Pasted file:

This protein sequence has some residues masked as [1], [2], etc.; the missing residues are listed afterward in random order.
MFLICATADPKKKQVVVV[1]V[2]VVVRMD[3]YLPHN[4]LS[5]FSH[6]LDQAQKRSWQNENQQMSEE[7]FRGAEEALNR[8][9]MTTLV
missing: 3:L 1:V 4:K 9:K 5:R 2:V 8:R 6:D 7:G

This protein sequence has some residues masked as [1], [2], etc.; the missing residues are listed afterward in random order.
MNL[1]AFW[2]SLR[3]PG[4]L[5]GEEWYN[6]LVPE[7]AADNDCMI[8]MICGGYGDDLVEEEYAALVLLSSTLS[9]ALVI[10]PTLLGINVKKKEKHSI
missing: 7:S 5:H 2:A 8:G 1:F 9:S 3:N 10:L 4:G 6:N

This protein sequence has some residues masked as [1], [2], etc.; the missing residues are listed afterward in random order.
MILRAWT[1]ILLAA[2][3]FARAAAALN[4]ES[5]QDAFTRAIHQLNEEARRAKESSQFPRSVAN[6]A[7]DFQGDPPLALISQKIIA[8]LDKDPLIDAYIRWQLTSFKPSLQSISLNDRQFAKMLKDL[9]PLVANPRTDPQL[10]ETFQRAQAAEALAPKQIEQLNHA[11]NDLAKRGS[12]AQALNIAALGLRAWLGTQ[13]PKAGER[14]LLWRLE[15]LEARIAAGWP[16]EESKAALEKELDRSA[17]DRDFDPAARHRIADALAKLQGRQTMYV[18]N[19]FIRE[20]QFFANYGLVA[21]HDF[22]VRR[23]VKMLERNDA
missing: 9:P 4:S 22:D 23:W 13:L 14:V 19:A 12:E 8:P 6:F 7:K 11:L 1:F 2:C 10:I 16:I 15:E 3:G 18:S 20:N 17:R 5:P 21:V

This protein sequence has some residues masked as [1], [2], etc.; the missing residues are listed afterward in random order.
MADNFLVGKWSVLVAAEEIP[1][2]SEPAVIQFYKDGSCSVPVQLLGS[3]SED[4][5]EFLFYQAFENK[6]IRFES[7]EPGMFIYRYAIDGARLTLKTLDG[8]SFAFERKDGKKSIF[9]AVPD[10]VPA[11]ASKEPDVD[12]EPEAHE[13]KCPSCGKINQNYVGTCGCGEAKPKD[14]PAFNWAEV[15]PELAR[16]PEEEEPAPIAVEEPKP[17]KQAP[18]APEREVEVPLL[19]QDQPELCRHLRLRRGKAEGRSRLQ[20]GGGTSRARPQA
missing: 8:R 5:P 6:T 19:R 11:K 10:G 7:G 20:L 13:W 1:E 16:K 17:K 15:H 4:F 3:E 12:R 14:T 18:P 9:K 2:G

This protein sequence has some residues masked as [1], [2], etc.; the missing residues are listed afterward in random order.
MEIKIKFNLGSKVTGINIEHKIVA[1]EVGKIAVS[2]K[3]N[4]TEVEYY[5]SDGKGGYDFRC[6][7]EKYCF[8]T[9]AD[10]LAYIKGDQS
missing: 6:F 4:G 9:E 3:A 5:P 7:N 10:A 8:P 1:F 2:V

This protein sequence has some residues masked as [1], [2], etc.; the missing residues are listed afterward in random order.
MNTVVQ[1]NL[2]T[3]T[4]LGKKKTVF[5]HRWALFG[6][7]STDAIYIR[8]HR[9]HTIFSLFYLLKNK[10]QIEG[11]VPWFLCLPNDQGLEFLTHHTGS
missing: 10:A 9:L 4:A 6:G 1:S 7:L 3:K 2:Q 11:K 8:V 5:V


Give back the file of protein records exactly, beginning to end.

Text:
This protein sequence has some residues masked as [1], [2], etc.; the missing residues are listed afterward in random order.
MFLICATADPKKKQVVVV[1]V[2]VVVRMD[3]YLPHN[4]LS[5]FSH[6]LDQAQKRSWQNENQQMSEE[7]FRGAEEALNR[8][9]MTTLV
missing: 3:L 1:V 4:K 9:K 5:R 2:V 8:R 6:D 7:G

This protein sequence has some residues masked as [1], [2], etc.; the missing residues are listed afterward in random order.
MNL[1]AFW[2]SLR[3]PG[4]L[5]GEEWYN[6]LVPE[7]AADNDCMI[8]MICGGYGDDLVEEEYAALVLLSSTLS[9]ALVI[10]PTLLGINVKKKEKHSI
missing: 7:S 5:H 2:A 8:G 1:F 9:S 3:N 10:L 4:G 6:N

This protein sequence has some residues masked as [1], [2], etc.; the missing residues are listed afterward in random order.
MILRAWT[1]ILLAA[2][3]FARAAAALN[4]ES[5]QDAFTRAIHQLNEEARRAKESSQFPRSVAN[6]A[7]DFQGDPPLALISQKIIA[8]LDKDPLIDAYIRWQLTSFKPSLQSISLNDRQFAKMLKDL[9]PLVANPRTDPQL[10]ETFQRAQAAEALAPKQIEQLNHA[11]NDLAKRGS[12]AQALNIAALGLRAWLGTQ[13]PKAGER[14]LLWRLE[15]LEARIAAGWP[16]EESKAALEKELDRSA[17]DRDFDPAARHRIADALAKLQGRQTMYV[18]N[19]FIRE[20]QFFANYGLVA[21]HDF[22]VRR[23]VKMLERNDA
missing: 9:P 4:S 22:D 23:W 13:L 14:V 19:A 12:E 8:P 6:F 7:K 11:L 1:F 2:C 10:I 16:I 15:E 3:G 18:S 20:N 17:R 5:P 21:V

This protein sequence has some residues masked as [1], [2], etc.; the missing residues are listed afterward in random order.
MADNFLVGKWSVLVAAEEIP[1][2]SEPAVIQFYKDGSCSVPVQLLGS[3]SED[4][5]EFLFYQAFENK[6]IRFES[7]EPGMFIYRYAIDGARLTLKTLDG[8]SFAFERKDGKKSIF[9]AVPD[10]VPA[11]ASKEPDVD[12]EPEAHE[13]KCPSCGKINQNYVGTCGCGEAKPKD[14]PAFNWAEV[15]PELAR[16]PEEEEPAPIAVEEPKP[17]KQAP[18]APEREVEVPLL[19]QDQPELCRHLRLRRGKAEGRSRLQ[20]GGGTSRARPQA
missing: 8:R 5:P 6:T 19:R 11:K 10:G 7:G 20:L 13:W 1:E 16:K 17:K 15:H 4:F 3:E 12:R 14:T 18:P 9:K 2:G

This protein sequence has some residues masked as [1], [2], etc.; the missing residues are listed afterward in random order.
MEIKIKFNLGSKVTGINIEHKIVA[1]EVGKIAVS[2]K[3]N[4]TEVEYY[5]SDGKGGYDFRC[6][7]EKYCF[8]T[9]AD[10]LAYIKGDQS
missing: 6:F 4:G 9:E 3:A 5:P 7:N 10:A 8:P 1:F 2:V

This protein sequence has some residues masked as [1], [2], etc.; the missing residues are listed afterward in random order.
MNTVVQ[1]NL[2]T[3]T[4]LGKKKTVF[5]HRWALFG[6][7]STDAIYIR[8]HR[9]HTIFSLFYLLKNK[10]QIEG[11]VPWFLCLPNDQGLEFLTHHTGS
missing: 10:A 9:L 4:A 6:G 1:S 7:L 3:K 2:Q 11:K 8:V 5:V